04/06/2009 - 00:00

Middle East business building

04/06/2009 - 00:00

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WESTERN Australian building and construction companies are continuing to seek opportunities in the Middle East, despite the region's once brightest star, Dubai, continuing to fade.

Middle East business building
LOOKING EAST: Nick De Latte is positive about opportunities in the Middle East. Photo: Grant Currall

WESTERN Australian building and construction companies are continuing to seek opportunities in the Middle East, despite the region's once brightest star, Dubai, continuing to fade.

Until recently, Dubai has been a centre of international investment, growth and activity across a range of industries, with significant residential and commercial construction projects at the heart of the boom.

But the United Arab Emirates city has not been immune to fallout from the global financial crisis, including its construction market.

However, other centres in the UAE, and nearby countries, are presenting significant opportunities.

Belmont-based property development and construction company Diploma Group recently signed a memorandum of understanding with Middle Eastern outfit Baniyas Investment & Development Company for the construction of a multi-use residential development in Abu Dhabi, the capital of the UAE.

Diploma chief executive Nick De Latte said the $200 million contract is extremely important for the public-listed company, which was started by Mr De Latte's father, Dominic, in 1976.

"It's pretty huge in comparison to what's around in terms of work in WA and Australia at the moment," Mr De Latte told WA Business News.

"It will be our first contract on foreign soil, prior to that all our business has been in WA."

Diploma will begin construction on phase two of the project, which will include 172 villas and 13 apartment complexes ranging in height from seven to eight levels, in September.

"We looked at expanding to the eastern states first and then making a move offshore, but given our geographical location on the west coast, going to the Middle East is far easier," Mr De Latte said.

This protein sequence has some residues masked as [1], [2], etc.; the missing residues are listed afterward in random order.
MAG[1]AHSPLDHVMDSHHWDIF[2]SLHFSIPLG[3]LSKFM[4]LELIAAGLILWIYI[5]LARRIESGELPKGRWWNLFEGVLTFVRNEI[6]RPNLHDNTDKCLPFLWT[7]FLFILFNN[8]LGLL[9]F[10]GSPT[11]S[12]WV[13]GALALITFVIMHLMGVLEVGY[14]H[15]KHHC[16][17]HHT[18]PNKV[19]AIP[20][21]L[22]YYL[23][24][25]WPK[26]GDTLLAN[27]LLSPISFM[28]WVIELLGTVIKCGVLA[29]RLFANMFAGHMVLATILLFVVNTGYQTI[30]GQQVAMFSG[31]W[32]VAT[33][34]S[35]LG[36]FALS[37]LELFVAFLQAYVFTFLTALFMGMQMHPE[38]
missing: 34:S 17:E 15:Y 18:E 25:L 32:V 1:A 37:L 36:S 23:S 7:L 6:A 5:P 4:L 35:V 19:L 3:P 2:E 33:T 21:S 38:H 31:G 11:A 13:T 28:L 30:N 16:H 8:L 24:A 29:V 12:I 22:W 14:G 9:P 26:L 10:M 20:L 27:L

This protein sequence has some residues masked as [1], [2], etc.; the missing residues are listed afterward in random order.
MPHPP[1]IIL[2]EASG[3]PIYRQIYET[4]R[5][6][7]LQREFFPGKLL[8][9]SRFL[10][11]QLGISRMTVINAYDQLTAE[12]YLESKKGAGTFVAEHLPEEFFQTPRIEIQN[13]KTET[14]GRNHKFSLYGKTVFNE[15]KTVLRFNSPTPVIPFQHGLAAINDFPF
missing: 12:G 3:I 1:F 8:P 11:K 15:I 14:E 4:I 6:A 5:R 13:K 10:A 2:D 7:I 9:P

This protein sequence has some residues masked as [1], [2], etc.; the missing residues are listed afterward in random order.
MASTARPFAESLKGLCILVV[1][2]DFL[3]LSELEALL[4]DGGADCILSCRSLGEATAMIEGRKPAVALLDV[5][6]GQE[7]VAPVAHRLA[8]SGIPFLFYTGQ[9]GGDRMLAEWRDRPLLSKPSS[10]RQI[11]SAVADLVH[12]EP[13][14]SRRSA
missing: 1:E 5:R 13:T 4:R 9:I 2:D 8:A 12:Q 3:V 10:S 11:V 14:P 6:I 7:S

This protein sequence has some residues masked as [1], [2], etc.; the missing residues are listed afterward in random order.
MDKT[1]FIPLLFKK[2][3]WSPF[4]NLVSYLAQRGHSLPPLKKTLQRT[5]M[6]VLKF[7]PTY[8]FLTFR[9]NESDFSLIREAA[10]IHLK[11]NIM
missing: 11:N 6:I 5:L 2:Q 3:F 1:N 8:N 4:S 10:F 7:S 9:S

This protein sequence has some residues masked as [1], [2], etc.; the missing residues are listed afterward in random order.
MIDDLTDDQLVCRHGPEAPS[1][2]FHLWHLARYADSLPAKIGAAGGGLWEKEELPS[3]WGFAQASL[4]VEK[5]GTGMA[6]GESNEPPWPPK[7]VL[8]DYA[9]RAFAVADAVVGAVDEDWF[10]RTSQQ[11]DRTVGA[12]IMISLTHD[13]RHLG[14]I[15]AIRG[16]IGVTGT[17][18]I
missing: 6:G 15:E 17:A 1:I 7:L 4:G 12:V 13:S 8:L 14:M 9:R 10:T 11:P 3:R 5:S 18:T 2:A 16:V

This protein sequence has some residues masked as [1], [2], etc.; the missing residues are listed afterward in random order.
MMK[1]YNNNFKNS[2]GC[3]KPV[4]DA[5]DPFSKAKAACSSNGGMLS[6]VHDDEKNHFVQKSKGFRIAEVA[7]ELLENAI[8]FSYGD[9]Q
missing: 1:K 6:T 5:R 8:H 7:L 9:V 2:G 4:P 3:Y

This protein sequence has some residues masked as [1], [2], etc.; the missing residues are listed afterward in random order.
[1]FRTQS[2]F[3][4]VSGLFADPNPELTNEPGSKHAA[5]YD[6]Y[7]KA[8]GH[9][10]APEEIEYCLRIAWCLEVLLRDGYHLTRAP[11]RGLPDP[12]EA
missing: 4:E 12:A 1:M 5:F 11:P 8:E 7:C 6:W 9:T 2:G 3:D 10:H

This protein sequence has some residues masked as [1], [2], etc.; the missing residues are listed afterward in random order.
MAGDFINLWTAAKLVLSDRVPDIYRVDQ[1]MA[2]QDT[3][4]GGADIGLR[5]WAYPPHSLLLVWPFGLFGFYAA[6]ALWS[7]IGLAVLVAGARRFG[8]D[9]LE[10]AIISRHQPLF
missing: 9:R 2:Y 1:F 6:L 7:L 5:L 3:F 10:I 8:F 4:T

"I know there's been a lot of bad press recently with what's been happening in Dubai ... but it's still the most active area in the world.

"We're in construction so it's logical for us, particularly as a public company to look at a market like the UAE and the Middle East generally."

And it's not just residential projects that are presenting themselves.

"At the moment we're exploring constructing a small stadium, in Abu Dhabi as well, that will seat anywhere between 10,000 to 15,000 seats," he said.

Late last year, engineering firm VDM Group announced plans to expand its services into the UAE beyond its current consulting role for the Nakheel Tower in Dubai, stating the region still offered significant opportunities for the company.

JV Global managing director Terry Opie believes Dubai is currently in a "diabolical" state and it won't recover for at least five years.

The steel building products manufacturer currently has a joint venture with the royal family in Sharjah, a province located on the edge of Dubai, servicing the local construction industry.

"Nothing's going to happen there [in Dubai], there's lots of horror stories, but certainly Abu Dhabi is going ahead," Mr Opie said.

"If you talk to anyone in the region the big market is Saudi Arabia - 26 million people, 70 per cent under 30, there's a current demand for 2 million affordable houses.

"Between now and 2015 there's a million affordable houses to be built in Saudi."

STANDING BY BUSINESS. TRUSTED BY BUSINESS.

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